Conscience Form plans to focus on three main areas; health & wellness, community & inclusivity, and environment & sustainability.
“These three areas are sectors I am really passionate about and are ones I think will add a lot of meaningful social value to life,” said Zemering.
Zemering added that designers are vital to issues and topics like these because they are “inquisitive at our core, often both through practice and personality.”
“Through questioning human behavior and learning how people interact with the world -- with products, the environment, and each other -- we can shape behavior to lead to a more desirable future,” said Zemering. “Additionally, the trade is built on a foundation of research, is typically interdisciplinary, and employs an understanding of people as they exist contextually.
“We are able to see the big picture and have the tools to break that picture down into smaller, manageable parts to develop something more favorable. All of this allows us to act as capable intermediaries, or translators almost, to take a large variety of input and synthesize it into a solution. Everything we do and every choice we make has environmental, social, economic, and/or political consequences and I think designers are equipped to take in this complexity and transform it.”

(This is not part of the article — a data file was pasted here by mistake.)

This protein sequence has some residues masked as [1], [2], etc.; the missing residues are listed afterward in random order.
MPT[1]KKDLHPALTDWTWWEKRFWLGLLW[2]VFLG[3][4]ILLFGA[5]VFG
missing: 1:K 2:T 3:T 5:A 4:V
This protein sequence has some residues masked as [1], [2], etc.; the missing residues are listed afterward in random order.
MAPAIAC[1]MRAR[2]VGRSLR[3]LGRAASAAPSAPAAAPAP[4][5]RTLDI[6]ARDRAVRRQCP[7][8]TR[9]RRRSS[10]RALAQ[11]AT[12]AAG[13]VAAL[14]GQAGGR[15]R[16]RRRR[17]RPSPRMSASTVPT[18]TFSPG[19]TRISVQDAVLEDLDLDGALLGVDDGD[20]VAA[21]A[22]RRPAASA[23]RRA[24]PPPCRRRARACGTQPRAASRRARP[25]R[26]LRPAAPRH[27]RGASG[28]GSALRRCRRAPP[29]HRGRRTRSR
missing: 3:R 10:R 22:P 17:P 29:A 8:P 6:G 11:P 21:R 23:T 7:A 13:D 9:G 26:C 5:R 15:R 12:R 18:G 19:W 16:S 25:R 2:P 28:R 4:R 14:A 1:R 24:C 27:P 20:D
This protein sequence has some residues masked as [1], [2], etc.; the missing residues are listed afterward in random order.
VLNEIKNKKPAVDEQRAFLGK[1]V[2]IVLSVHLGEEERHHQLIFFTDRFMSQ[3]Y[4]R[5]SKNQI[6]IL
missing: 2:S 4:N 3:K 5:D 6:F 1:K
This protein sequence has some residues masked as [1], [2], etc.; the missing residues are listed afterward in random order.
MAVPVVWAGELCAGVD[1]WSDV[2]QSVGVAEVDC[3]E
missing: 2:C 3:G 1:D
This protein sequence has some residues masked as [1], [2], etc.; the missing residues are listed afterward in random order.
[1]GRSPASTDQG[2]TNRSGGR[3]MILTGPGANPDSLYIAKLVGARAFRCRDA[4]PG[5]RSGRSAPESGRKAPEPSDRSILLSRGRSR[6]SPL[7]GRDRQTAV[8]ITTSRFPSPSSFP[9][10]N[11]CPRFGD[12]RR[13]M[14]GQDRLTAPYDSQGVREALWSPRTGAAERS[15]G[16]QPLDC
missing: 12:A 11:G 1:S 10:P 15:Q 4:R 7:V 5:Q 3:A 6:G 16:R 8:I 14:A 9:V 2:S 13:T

Health & Wellness, Community & Inclusivity, and Environment & Sustainability
Today, Zemering still reflects on the education she received at CMU.
“I think very fondly of my time at CMU,” said Zemering. “The CMU School of Design really does feel like a family in many ways. I think the biggest takeaways from my education are an improved ability to problem solve, think critically, as well as an increased capacity to place myself in someone else’s shoes.
“Before coming to CMU I was already a creative person that asked a lot of questions, had a good eye for detail, and was constantly finding ways to improve my surroundings. But it was my design education that really gave me the knowledge, toolset, visual skills, and vocabulary to better dissect problems and put more concrete methodology behind creating solutions for and with others. Most importantly, I think the design faculty did a really great job giving our already questioning, curious, and creative minds the right questions to ask -- What is the problem I am trying to solve? Who am I designing for? Why does this need to be solved? What outcome am I hoping to get to? What is the best method to get there? etc.
“The School of Design is a place that takes smart creatives and transforms them into capable and well-practiced designers known for their strong user-experience skills,” continued Zemering. “You’ll not only have the opportunity to work with experienced faculty and passionate peers, but many others from different disciplines as well.
“CMU Design likes to push the envelope, explore, and often reinvent what it means to be a designer, and that’s definitely a journey you’ll want to be a part of.”